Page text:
Saturday, February 20, 2010

Collar To the Cold

Here at Poor Impulse Control, we're all about It, whatever It is, so long as It is funny, and nothing is funnier than talking about food. Why? Because I get stage fright making rice pudding and half my family went to cooking school without so much as sending a postcard. To recap somewhat, then, I have several different projects going and your bag's packed.

1. Dad died and left cookbooks to study, mysterious gear and problems to solve;

2. Dagnabbit: jarring, canning and preserving;

3. Inspired by Pete's wonky digestive tract, he and I are exploring better food for better health including organics, reducing meat consumption and expanding our vegetable and grain options;

4. Gardening. It's better to grow one's own food than to rely on outside sources wherever possible;

5. Affordable, nutritious eating. If we can get dinner on the table every night for $10, we might have enough money to pay our fucking bills.

These topics overlap somewhat. For instance: remember our friend, Dad's dehydrator? Instructions for the mothership here are hard to come by in book form and online recipes are full of slippery adjustments. Example: every direction I found ended with store in a cool, dry place and last summer, New Jersey did not provide any of those; in time, everything I dehydrated and stored in the basement turned a lovely blue. Pete and I picked up a vacuum sealer, thereafter sealed everything and stored it in the fridge. This degree of caution still did not guarantee success: sometimes dehydrated vegetables are sharp and pierce the plastic and appear sealed anyhow. They are not and will turn a lovely blue in the fridge, which like the rest of New Jersey is slightly damp.

Ta, dahhhhhlink, you're saying, Can we take a connecting flight to the point? How about you return your tray to the upright and locked position and not be so critical, hmm? As lessons in home economics go, learning dehydrating without a teacher proved tricky, expensive and frustrating. In practice, dehydrating works best for us with fruit like peaches, pears and apples. Reconstituted, these sturdy fruit add nice flavor and the texture is familiar if you, as I did, grew up eating dried apples; I also learned the hard way that peeling apples and pears before drying is worth it. A second preparation has been very successful: combinations of leeks, young carrots and fennel - loosely speaking, a form of mirepois. Rehydrated and minced, one of these packages adds a jolt of kickass richness to soups, stews and sauces.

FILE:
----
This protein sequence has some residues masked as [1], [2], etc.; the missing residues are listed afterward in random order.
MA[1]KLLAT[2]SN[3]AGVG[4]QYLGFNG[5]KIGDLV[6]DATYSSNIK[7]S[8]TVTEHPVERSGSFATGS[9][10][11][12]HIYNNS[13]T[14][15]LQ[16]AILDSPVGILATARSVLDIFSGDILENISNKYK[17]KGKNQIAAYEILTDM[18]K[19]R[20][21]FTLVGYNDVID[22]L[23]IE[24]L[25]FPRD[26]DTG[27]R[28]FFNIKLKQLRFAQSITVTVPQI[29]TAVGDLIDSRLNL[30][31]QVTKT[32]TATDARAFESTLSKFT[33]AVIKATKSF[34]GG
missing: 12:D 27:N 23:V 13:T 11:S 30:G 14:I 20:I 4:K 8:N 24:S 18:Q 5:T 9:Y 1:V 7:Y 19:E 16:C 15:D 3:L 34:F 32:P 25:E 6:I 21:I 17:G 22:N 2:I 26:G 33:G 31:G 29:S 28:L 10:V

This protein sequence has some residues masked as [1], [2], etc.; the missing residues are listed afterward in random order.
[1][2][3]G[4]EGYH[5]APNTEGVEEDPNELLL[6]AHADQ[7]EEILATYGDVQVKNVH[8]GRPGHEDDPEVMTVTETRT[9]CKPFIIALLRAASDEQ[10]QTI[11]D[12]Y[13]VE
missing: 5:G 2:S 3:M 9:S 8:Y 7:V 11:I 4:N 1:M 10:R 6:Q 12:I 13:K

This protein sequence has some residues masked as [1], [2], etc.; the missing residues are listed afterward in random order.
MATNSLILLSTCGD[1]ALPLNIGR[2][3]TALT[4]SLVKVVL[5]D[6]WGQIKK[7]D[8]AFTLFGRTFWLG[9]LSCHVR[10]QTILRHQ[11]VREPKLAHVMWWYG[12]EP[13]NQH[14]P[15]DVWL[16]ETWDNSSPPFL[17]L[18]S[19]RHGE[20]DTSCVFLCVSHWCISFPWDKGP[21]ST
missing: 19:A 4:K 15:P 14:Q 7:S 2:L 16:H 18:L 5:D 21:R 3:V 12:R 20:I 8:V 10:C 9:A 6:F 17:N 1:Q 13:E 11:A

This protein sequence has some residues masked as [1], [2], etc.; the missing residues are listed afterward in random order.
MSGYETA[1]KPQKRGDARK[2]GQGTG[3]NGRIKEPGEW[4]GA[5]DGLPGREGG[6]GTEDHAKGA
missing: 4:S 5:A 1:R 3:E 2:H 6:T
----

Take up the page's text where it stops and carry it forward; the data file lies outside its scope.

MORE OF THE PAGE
The next thing I wanted to road test was fingerling potatoes. I know. No, really. I know. You can buy potatoes all year round, there's no point in drying them, right? There is, actually. I bought these potatoes from local organic farmers with excellent tattoos. When I bought them in September, I parboiled them, sliced them lengthwise and dehydrated them overnight at the highest setting on the dehydrator: 175 degrees. Two nights ago, I opened the package and poured boiling water over the potatoes, and when they cooled, I refrigerated them until this morning, when I drained off the water, mixed in about a cup and a half of homemade yogurt, half a cup of grated cheddar, salt, pepper, cumin, dried sage and minced rosemary. I poured this into two small casseroles, dotted the surfaces with a bit of butter, covered with foil and baked at 425 for an aromatic eternity. For the last fifteen minutes, the potatoes baked with foil off to develop a nice crust. Result: a filling breakfast gratin that tasted like summer.

Pete was hesitant before the first bite but enthusiastic thereafter. He offered that the potato flavor was good but next time, instead of long rehydration, we might try boiling the potatoes. It will save time. We decided that in the future we wouldn't dehydrate other kinds of potatoes, just fingerlings, and the initial storage failures, while discouraging, had taught us enough to be worth the price.

This is a picture of dinner at our house: Pete makes something almost miraculously delicious, I make a yogurt or a fruit sauce, and Drusy drinks water out of a plastic goblet. We have all accepted that at dinnertime, Drusy will be joining us for drinks. Believe me, this is a civilized alternative to what might have become our routine had the other two cats decided they wanted to fight us for our dinners. Pete and I are okay, though, until one of the cats learns how to operate a spatula.

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